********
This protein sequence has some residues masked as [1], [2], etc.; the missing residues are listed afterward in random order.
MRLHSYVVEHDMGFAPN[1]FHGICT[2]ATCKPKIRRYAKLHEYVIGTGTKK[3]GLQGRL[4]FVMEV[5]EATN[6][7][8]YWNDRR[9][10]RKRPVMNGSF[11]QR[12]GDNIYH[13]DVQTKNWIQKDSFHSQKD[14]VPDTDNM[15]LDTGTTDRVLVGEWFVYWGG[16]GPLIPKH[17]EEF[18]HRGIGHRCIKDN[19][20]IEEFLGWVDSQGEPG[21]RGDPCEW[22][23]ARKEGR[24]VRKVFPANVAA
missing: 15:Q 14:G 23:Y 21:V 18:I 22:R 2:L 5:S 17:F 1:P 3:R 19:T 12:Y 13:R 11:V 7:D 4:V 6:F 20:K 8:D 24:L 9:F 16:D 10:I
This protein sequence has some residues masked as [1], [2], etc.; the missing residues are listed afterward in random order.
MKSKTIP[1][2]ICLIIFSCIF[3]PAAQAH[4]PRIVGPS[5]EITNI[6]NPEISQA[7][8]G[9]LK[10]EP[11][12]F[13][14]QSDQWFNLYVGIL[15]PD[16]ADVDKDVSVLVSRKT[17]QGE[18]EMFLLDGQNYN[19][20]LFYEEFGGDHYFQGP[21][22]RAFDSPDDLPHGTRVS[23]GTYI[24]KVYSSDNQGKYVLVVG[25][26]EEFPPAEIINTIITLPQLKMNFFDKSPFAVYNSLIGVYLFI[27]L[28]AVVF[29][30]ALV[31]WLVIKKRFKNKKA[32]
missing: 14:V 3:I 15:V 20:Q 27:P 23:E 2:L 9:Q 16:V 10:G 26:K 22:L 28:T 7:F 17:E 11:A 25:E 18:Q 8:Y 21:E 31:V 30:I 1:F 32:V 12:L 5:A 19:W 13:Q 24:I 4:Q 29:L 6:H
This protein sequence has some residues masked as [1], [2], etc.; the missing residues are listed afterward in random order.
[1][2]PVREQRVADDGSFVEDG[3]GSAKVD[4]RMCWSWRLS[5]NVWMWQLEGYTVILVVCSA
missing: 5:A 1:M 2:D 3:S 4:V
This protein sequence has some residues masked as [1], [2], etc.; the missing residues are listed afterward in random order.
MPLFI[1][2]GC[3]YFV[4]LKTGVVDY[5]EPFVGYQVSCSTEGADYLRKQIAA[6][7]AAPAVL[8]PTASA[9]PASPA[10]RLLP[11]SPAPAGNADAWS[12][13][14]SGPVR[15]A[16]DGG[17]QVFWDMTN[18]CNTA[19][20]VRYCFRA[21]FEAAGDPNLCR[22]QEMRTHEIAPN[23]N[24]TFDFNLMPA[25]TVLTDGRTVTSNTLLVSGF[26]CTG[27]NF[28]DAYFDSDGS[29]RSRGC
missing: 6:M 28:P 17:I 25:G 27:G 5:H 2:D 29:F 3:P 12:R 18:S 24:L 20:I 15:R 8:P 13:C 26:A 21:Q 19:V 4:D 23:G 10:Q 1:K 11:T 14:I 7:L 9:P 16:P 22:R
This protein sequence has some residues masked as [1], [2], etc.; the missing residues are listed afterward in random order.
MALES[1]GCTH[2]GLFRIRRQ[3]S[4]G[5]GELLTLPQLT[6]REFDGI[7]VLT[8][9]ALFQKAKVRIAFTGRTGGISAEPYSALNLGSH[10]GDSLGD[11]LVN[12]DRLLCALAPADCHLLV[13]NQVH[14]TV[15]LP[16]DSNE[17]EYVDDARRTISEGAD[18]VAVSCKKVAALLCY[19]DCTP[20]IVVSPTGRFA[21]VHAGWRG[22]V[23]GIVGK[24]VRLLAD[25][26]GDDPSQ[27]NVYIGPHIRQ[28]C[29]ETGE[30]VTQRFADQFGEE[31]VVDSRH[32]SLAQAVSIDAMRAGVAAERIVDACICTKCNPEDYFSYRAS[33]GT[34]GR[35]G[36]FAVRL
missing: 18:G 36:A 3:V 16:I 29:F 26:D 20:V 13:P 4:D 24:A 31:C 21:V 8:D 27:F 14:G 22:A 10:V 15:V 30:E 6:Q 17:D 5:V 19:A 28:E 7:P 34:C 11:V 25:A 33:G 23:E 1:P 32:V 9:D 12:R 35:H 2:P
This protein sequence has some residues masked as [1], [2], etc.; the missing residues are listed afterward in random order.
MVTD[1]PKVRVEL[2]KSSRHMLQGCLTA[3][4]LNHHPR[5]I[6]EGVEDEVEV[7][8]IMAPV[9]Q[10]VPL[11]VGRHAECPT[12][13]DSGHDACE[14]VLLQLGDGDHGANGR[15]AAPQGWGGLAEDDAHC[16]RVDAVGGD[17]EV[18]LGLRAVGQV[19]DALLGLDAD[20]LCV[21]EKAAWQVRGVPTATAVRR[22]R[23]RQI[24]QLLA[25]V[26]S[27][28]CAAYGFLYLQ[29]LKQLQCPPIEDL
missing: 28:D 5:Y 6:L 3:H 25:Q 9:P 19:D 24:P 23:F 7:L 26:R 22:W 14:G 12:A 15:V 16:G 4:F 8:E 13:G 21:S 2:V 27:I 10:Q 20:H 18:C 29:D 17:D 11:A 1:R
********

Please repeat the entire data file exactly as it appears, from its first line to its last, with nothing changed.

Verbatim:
This protein sequence has some residues masked as [1], [2], etc.; the missing residues are listed afterward in random order.
MRLHSYVVEHDMGFAPN[1]FHGICT[2]ATCKPKIRRYAKLHEYVIGTGTKK[3]GLQGRL[4]FVMEV[5]EATN[6][7][8]YWNDRR[9][10]RKRPVMNGSF[11]QR[12]GDNIYH[13]DVQTKNWIQKDSFHSQKD[14]VPDTDNM[15]LDTGTTDRVLVGEWFVYWGG[16]GPLIPKH[17]EEF[18]HRGIGHRCIKDN[19][20]IEEFLGWVDSQGEPG[21]RGDPCEW[22][23]ARKEGR[24]VRKVFPANVAA
missing: 15:Q 14:G 23:Y 21:V 18:I 22:R 2:L 5:S 17:F 1:P 3:R 19:T 12:Y 13:R 11:V 7:D 4:V 6:F 20:K 8:D 24:L 9:F 16:D 10:I
This protein sequence has some residues masked as [1], [2], etc.; the missing residues are listed afterward in random order.
MKSKTIP[1][2]ICLIIFSCIF[3]PAAQAH[4]PRIVGPS[5]EITNI[6]NPEISQA[7][8]G[9]LK[10]EP[11][12]F[13][14]QSDQWFNLYVGIL[15]PD[16]ADVDKDVSVLVSRKT[17]QGE[18]EMFLLDGQNYN[19][20]LFYEEFGGDHYFQGP[21][22]RAFDSPDDLPHGTRVS[23]GTYI[24]KVYSSDNQGKYVLVVG[25][26]EEFPPAEIINTIITLPQLKMNFFDKSPFAVYNSLIGVYLFI[27]L[28]AVVF[29][30]ALV[31]WLVIKKRFKNKKA[32]
missing: 14:V 3:I 15:V 20:Q 27:P 23:E 2:L 9:Q 16:V 10:G 26:K 22:L 28:T 7:F 17:E 11:A 25:E 18:Q 8:Y 21:E 31:V 30:I 1:F 32:V 12:L 5:A 19:W 13:Q 24:I 4:Q 29:L 6:H
This protein sequence has some residues masked as [1], [2], etc.; the missing residues are listed afterward in random order.
[1][2]PVREQRVADDGSFVEDG[3]GSAKVD[4]RMCWSWRLS[5]NVWMWQLEGYTVILVVCSA
missing: 5:A 1:M 2:D 3:S 4:V
This protein sequence has some residues masked as [1], [2], etc.; the missing residues are listed afterward in random order.
MPLFI[1][2]GC[3]YFV[4]LKTGVVDY[5]EPFVGYQVSCSTEGADYLRKQIAA[6][7]AAPAVL[8]PTASA[9]PASPA[10]RLLP[11]SPAPAGNADAWS[12][13][14]SGPVR[15]A[16]DGG[17]QVFWDMTN[18]CNTA[19][20]VRYCFRA[21]FEAAGDPNLCR[22]QEMRTHEIAPN[23]N[24]TFDFNLMPA[25]TVLTDGRTVTSNTLLVSGF[26]CTG[27]NF[28]DAYFDSDGS[29]RSRGC
missing: 6:M 28:P 17:I 25:G 27:G 5:H 2:D 29:F 3:P 12:R 18:S 24:L 20:I 15:R 8:P 13:C 26:A 21:Q 19:V 4:D 23:G 10:Q 1:K 11:T 14:I 7:L 9:P 16:P 22:R
This protein sequence has some residues masked as [1], [2], etc.; the missing residues are listed afterward in random order.
MALES[1]GCTH[2]GLFRIRRQ[3]S[4]G[5]GELLTLPQLT[6]REFDGI[7]VLT[8][9]ALFQKAKVRIAFTGRTGGISAEPYSALNLGSH[10]GDSLGD[11]LVN[12]DRLLCALAPADCHLLV[13]NQVH[14]TV[15]LP[16]DSNE[17]EYVDDARRTISEGAD[18]VAVSCKKVAALLCY[19]DCTP[20]IVVSPTGRFA[21]VHAGWRG[22]V[23]GIVGK[24]VRLLAD[25][26]GDDPSQ[27]NVYIGPHIRQ[28]C[29]ETGE[30]VTQRFADQFGEE[31]VVDSRH[32]SLAQAVSIDAMRAGVAAERIVDACICTKCNPEDYFSYRAS[33]GT[34]GR[35]G[36]FAVRL
missing: 18:G 36:A 3:V 16:I 29:F 26:D 20:V 13:P 4:D 24:A 31:C 21:V 8:D 27:F 14:G 22:A 10:V 15:V 30:E 6:Q 17:D 5:V 19:A 28:E 7:P 34:C 11:V 25:A 33:G 23:E 1:P 32:V 9:D 12:R 35:H 2:P
This protein sequence has some residues masked as [1], [2], etc.; the missing residues are listed afterward in random order.
MVTD[1]PKVRVEL[2]KSSRHMLQGCLTA[3][4]LNHHPR[5]I[6]EGVEDEVEV[7][8]IMAPV[9]Q[10]VPL[11]VGRHAECPT[12][13]DSGHDACE[14]VLLQLGDGDHGANGR[15]AAPQGWGGLAEDDAHC[16]RVDAVGGD[17]EV[18]LGLRAVGQV[19]DALLGLDAD[20]LCV[21]EKAAWQVRGVPTATAVRR[22]R[23]RQI[24]QLLA[25]V[26]S[27][28]CAAYGFLYLQ[29]LKQLQCPPIEDL
missing: 28:D 5:Y 6:L 3:H 25:Q 9:P 19:D 24:P 23:F 7:L 26:R 22:W 14:G 12:A 15:V 16:G 4:F 8:E 13:G 21:S 2:V 27:I 10:Q 20:H 18:C 29:D 17:D 11:A 1:R